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How to avoid getting caught out by the six-month passport rule

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Written by: Danielle Levy
12/04/2019
British Passport holders have collectively lost 567 million days of valid travel since new rules came into effect that stop any remaining time on an old passport being carried over at renewal, new research has revealed.

Since these new rules came into effect in September of last year, the equivalent of 155,000 10-year passports have been wasted, according to research produced by Direct Line.

The insurer found that passport holders typically have 159 days left on their travel document when they renew, which equates to just over five months. This means passport holders have collectively wasted £13.3m when renewing their documents since the new rules came in.

Prior to September 2018, any remaining months (up to nine) on an old passport would automatically be added to a new passport. However, this is no longer the case.

Direct Line’s research found that close to a third (31%) of passport holders, equating to more than 14 million people, mistakenly believe the months remaining on their documents are automatically transferred over to their new passport.

What happens if there is a no-deal Brexit?

Of those who haven’t renewed their passports in the last two years, 1.5 million people (or rather 5% of the population) have less than six months remaining. This could present a problem if they travel to the Schengen area of Europe if the UK leaves the European Union (EU) without a deal. This is because six months validity is required to travel in this area, which includes countries like France, Italy, Spain and Germany.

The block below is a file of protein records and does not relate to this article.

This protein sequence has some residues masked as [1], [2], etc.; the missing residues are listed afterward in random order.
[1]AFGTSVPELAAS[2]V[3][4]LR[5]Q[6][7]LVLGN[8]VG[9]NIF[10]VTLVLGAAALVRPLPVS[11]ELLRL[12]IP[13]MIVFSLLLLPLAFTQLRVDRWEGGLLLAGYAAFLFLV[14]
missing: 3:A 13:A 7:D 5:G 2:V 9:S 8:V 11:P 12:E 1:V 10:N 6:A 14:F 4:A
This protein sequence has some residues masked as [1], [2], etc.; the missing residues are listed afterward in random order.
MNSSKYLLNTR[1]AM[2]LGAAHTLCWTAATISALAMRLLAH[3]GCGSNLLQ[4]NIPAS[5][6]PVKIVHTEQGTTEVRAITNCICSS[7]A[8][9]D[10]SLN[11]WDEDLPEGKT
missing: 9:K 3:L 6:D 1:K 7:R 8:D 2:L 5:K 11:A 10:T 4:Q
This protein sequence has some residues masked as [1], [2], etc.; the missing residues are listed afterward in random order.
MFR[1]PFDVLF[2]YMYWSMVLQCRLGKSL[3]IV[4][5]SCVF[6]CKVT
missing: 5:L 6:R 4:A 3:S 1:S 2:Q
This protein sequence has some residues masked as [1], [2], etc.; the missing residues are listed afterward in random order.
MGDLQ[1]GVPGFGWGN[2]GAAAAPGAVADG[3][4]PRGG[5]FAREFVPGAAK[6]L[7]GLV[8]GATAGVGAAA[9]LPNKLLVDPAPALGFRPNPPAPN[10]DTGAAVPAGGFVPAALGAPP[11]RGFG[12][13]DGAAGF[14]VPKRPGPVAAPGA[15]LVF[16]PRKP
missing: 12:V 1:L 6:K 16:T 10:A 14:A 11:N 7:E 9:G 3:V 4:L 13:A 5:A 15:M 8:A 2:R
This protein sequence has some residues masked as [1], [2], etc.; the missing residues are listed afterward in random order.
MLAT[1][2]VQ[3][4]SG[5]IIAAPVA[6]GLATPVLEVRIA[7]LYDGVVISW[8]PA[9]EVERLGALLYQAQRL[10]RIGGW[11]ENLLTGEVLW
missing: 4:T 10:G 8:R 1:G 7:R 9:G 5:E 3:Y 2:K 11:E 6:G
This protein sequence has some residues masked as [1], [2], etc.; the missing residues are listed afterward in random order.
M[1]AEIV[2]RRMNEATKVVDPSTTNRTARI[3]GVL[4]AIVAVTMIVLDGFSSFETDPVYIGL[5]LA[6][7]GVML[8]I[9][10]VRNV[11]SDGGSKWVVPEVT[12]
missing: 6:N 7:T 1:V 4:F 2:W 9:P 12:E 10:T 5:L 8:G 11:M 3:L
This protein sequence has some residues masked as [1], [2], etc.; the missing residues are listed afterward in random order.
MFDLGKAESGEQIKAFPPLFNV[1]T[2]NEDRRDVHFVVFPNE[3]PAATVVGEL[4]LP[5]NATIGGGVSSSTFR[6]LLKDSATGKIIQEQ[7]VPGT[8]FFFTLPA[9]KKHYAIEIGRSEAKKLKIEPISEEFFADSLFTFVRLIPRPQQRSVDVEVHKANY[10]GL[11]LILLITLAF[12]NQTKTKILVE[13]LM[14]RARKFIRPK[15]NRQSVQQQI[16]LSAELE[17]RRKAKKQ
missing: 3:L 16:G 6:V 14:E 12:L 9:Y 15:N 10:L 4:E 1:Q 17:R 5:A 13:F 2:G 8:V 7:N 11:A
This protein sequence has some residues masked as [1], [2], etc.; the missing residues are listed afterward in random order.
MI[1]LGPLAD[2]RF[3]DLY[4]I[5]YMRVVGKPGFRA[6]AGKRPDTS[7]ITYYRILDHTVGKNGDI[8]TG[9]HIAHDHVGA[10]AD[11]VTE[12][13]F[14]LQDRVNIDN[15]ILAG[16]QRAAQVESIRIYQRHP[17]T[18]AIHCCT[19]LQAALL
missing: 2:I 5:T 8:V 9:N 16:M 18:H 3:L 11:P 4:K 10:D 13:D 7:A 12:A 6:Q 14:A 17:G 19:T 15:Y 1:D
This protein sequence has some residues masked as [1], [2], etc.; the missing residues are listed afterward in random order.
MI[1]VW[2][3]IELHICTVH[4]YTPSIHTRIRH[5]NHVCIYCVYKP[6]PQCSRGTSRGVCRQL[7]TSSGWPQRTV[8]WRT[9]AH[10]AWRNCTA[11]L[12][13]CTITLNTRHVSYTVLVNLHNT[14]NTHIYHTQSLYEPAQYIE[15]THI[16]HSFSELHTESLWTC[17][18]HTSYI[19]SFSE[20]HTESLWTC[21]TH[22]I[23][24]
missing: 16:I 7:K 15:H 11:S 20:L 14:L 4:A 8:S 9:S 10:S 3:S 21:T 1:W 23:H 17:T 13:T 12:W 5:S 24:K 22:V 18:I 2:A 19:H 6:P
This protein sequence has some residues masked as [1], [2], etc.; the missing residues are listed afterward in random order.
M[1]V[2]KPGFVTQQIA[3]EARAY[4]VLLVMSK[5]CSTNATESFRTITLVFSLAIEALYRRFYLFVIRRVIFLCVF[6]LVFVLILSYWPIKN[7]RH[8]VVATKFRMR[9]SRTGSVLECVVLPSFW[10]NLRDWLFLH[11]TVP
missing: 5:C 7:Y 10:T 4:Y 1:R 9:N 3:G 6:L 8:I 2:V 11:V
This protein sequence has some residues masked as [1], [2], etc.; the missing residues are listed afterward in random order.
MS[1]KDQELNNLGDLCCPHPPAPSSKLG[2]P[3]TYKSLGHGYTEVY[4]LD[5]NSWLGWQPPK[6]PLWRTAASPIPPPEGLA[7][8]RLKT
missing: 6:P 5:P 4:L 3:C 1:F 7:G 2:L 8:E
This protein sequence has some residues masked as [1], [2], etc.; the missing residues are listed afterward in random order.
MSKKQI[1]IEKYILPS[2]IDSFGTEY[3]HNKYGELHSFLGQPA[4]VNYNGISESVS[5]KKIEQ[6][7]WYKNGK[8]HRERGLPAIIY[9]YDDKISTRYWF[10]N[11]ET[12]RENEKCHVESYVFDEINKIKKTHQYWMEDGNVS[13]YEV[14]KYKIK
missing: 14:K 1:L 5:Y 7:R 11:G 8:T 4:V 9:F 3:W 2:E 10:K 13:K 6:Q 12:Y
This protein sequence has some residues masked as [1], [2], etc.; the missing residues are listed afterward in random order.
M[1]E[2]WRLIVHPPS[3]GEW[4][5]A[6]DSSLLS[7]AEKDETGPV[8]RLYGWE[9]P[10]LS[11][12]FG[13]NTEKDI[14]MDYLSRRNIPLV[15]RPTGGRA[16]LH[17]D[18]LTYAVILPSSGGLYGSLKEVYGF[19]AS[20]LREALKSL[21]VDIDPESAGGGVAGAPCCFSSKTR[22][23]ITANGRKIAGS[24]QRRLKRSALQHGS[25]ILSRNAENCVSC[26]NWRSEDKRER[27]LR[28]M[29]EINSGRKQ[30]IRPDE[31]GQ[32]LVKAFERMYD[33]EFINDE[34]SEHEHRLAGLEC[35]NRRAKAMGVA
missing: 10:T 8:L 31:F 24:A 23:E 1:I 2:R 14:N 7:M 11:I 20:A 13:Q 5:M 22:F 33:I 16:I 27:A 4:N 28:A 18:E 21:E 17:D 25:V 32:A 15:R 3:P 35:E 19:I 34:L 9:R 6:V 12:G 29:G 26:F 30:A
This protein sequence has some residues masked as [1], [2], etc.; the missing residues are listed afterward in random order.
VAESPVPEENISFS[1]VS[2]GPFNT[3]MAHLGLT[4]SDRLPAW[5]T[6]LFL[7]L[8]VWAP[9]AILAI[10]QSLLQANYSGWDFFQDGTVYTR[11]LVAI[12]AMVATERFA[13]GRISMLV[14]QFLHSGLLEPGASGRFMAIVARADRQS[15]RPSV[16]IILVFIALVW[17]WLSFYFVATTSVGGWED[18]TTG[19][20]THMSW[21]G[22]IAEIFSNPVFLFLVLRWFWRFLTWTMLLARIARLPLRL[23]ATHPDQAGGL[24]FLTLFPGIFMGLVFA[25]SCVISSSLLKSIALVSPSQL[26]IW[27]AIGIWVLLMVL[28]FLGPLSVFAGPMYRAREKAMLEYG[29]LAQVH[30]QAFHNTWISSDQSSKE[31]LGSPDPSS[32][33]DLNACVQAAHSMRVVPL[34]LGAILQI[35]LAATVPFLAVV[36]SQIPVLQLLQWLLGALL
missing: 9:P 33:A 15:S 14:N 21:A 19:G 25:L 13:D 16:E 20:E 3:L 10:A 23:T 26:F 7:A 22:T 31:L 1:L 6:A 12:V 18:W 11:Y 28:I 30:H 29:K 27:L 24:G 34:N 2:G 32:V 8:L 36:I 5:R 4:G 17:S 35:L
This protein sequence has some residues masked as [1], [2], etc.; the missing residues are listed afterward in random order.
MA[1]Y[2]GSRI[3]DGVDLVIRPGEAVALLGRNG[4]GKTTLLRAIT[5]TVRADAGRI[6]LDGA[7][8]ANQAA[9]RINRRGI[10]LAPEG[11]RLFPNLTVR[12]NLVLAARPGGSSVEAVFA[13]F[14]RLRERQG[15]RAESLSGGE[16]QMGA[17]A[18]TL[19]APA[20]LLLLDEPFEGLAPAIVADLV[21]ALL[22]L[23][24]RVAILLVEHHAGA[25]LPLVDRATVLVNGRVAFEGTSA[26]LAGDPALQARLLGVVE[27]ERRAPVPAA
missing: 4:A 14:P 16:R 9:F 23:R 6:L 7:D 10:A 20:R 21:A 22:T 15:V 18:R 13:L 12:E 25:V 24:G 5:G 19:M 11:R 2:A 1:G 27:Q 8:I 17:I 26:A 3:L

Direct Line pointed out that nine of the top 10 countries visited by Brits last year will require a minimum of six months validity on a passport if the UK leaves without a deal. The Republic of Ireland would be the only destination that does not require six months on British passports to allow entry.

Source: Direct Line

“In many cases a 10-year passport is only useful for nine and a half years as so many countries require six months validity to let someone in,” Tom Bishop, head of travel Insurance at Direct Line, commented: 

“It is a difficult balancing act, passport holders won’t want to waste remaining time on an old passport by getting a new one too early, but in many cases, holidaymakers will need to ensure they have at least six months validity before travelling,” he added.

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